The Unseen Sovereign.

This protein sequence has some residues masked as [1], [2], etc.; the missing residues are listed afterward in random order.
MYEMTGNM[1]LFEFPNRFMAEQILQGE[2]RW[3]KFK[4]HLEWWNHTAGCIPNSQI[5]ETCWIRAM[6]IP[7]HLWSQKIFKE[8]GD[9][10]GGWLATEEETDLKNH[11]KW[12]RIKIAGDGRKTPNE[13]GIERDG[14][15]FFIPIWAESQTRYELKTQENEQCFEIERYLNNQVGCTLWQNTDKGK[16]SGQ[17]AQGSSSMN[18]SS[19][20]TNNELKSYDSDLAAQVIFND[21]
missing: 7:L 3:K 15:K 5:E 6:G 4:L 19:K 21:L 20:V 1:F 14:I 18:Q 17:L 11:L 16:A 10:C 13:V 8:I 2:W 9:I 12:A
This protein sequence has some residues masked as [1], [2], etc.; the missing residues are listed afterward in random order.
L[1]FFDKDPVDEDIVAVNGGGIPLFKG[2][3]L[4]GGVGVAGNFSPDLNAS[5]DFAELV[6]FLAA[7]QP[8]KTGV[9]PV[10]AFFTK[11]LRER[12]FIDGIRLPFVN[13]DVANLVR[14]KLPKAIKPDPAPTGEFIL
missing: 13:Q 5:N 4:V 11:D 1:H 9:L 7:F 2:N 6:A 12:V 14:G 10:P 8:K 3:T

Then Memucan said in the presence of the king and the officials, “Not only against the king has Queen Vashti done wrong, but also against all the officials and all the peoples who are in all the provinces of King Ahasuerus. For the queen’s behavior will be made known to all women, causing them to look at their husbands with contempt, since they will say, ‘King Ahasuerus commanded Queen Vashti to be brought before him, and she did not come.’ This very day the noble women of Persia and Media who have heard of the queen’s behavior will say the same to all the king’s officials, and there will be contempt and wrath in plenty. If it please the king, let a royal order go out from him, and let it be written among the laws of the Persians and the Medes so that it may not be repealed, that Vashti is never again to come before King Ahasuerus. And let the king give her royal position to another who is better than she. So when the decree made by the king is proclaimed throughout all his kingdom, for it is vast, all women will give honor to their husbands, high and low alike.” This advice pleased the king and the princes, and the king did as Memucan proposed. He sent letters to all the royal provinces, to every province in its own script and to every people in its own language, that every man be master in his own household and speak according to the language of his people. – Esther 1:16-22 ESV